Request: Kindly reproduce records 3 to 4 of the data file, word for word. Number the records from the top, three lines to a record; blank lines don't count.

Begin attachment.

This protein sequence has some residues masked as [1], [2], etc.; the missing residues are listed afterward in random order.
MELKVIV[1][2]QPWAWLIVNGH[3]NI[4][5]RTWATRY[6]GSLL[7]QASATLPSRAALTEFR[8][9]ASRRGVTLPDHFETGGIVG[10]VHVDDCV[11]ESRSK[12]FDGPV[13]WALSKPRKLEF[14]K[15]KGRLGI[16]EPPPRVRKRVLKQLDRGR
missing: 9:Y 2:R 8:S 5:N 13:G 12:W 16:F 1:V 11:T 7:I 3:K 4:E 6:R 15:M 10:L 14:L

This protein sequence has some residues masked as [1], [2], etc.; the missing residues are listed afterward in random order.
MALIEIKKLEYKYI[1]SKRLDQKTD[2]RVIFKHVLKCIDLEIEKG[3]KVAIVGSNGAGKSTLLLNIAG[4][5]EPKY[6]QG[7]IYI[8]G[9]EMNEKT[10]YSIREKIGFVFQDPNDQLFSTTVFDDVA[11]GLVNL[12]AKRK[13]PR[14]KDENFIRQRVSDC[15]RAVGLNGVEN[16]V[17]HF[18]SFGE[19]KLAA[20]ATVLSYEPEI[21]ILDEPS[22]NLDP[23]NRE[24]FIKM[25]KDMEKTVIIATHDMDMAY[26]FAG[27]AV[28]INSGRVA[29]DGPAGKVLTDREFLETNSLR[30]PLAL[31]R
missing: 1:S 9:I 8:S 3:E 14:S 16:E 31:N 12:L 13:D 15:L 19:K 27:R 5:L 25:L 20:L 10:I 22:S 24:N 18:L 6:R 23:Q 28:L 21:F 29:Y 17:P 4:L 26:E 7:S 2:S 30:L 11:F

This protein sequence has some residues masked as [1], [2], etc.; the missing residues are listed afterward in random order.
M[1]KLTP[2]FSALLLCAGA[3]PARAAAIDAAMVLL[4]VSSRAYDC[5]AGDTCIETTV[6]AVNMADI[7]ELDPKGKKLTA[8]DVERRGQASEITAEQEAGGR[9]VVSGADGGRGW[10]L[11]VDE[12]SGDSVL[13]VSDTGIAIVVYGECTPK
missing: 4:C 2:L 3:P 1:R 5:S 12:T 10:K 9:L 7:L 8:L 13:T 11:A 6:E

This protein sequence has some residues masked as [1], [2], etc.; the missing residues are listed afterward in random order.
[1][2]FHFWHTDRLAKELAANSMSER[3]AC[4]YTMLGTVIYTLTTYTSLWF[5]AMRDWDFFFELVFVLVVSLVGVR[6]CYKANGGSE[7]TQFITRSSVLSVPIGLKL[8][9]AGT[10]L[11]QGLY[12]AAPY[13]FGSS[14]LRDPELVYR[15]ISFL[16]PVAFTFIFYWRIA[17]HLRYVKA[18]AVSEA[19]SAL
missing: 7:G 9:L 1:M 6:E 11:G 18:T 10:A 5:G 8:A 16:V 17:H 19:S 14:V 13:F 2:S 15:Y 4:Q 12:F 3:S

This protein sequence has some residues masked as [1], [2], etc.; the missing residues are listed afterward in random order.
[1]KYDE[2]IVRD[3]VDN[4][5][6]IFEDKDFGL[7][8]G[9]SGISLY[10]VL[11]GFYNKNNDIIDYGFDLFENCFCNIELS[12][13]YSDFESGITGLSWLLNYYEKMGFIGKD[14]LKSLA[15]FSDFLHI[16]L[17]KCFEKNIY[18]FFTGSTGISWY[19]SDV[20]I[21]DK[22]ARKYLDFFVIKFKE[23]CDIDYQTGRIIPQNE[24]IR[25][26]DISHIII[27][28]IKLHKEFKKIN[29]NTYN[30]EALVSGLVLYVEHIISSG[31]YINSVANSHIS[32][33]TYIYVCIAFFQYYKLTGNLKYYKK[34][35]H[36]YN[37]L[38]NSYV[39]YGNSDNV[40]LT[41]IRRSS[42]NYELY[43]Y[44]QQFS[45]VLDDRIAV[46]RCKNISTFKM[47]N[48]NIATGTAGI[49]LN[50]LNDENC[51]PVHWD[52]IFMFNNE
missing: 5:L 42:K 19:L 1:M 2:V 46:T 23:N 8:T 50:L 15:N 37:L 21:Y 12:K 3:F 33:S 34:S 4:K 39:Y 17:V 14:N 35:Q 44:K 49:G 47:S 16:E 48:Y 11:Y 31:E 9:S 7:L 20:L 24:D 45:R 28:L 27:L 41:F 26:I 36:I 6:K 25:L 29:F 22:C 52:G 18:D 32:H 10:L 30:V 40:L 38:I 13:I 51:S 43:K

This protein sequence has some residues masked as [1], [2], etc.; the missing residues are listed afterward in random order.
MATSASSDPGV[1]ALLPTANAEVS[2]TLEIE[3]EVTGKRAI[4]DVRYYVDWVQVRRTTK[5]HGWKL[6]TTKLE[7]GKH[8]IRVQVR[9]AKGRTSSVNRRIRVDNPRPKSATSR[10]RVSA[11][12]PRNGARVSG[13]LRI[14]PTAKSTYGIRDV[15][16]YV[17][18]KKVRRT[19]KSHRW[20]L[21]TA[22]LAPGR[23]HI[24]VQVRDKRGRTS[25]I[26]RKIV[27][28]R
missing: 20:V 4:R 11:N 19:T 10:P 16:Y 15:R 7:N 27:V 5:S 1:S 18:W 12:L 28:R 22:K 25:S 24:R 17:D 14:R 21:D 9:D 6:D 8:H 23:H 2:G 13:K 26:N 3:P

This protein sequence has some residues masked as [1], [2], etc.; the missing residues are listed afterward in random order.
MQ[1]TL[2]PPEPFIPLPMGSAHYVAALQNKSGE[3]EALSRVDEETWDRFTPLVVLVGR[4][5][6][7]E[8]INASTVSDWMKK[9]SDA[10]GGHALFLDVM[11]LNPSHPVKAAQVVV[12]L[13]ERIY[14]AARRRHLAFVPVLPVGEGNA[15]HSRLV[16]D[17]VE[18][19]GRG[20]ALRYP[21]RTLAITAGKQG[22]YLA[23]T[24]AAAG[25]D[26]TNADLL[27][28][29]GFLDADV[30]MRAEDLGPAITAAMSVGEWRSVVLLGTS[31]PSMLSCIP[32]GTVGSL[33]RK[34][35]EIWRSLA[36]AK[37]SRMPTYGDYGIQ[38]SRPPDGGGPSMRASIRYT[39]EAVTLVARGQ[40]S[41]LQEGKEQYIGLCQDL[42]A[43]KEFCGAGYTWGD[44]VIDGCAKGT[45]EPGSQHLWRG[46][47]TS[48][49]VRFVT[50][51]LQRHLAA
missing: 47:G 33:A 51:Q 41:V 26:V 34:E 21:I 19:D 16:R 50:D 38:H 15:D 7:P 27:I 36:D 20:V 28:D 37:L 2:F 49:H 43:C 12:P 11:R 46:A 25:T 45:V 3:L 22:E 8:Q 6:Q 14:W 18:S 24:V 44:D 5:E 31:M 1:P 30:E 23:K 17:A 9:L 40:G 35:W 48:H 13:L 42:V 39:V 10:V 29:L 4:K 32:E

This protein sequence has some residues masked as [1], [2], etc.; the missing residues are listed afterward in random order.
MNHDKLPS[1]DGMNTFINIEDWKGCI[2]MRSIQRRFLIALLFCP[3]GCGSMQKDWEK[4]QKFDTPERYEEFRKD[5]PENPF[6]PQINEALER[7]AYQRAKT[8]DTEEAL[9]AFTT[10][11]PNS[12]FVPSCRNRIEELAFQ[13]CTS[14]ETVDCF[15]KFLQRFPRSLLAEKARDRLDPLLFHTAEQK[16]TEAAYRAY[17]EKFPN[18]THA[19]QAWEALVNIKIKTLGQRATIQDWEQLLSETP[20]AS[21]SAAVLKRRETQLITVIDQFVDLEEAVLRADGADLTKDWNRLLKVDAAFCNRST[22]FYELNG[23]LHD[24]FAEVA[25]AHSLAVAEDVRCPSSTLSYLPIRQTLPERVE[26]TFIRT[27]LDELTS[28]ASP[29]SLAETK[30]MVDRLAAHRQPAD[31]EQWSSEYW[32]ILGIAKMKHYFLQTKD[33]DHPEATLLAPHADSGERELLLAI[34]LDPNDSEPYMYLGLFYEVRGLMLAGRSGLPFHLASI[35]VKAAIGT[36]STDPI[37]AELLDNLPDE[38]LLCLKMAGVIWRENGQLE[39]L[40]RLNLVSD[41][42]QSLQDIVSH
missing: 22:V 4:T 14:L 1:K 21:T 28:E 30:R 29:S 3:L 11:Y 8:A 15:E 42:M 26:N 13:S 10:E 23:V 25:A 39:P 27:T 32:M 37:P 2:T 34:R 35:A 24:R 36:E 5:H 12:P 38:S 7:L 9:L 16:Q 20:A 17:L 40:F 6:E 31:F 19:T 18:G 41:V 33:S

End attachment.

This protein sequence has some residues masked as [1], [2], etc.; the missing residues are listed afterward in random order.
M[1]KLTP[2]FSALLLCAGA[3]PARAAAIDAAMVLL[4]VSSRAYDC[5]AGDTCIETTV[6]AVNMADI[7]ELDPKGKKLTA[8]DVERRGQASEITAEQEAGGR[9]VVSGADGGRGW[10]L[11]VDE[12]SGDSVL[13]VSDTGIAIVVYGECTPK
missing: 4:C 2:L 3:P 1:R 5:S 12:T 10:K 9:L 7:L 8:L 13:T 11:A 6:E

This protein sequence has some residues masked as [1], [2], etc.; the missing residues are listed afterward in random order.
[1][2]FHFWHTDRLAKELAANSMSER[3]AC[4]YTMLGTVIYTLTTYTSLWF[5]AMRDWDFFFELVFVLVVSLVGVR[6]CYKANGGSE[7]TQFITRSSVLSVPIGLKL[8][9]AGT[10]L[11]QGLY[12]AAPY[13]FGSS[14]LRDPELVYR[15]ISFL[16]PVAFTFIFYWRIA[17]HLRYVKA[18]AVSEA[19]SAL
missing: 7:G 9:L 1:M 6:E 11:G 18:T 10:A 5:G 8:A 16:V 17:H 19:S 14:V 13:F 2:S 15:Y 4:Q 12:F 3:S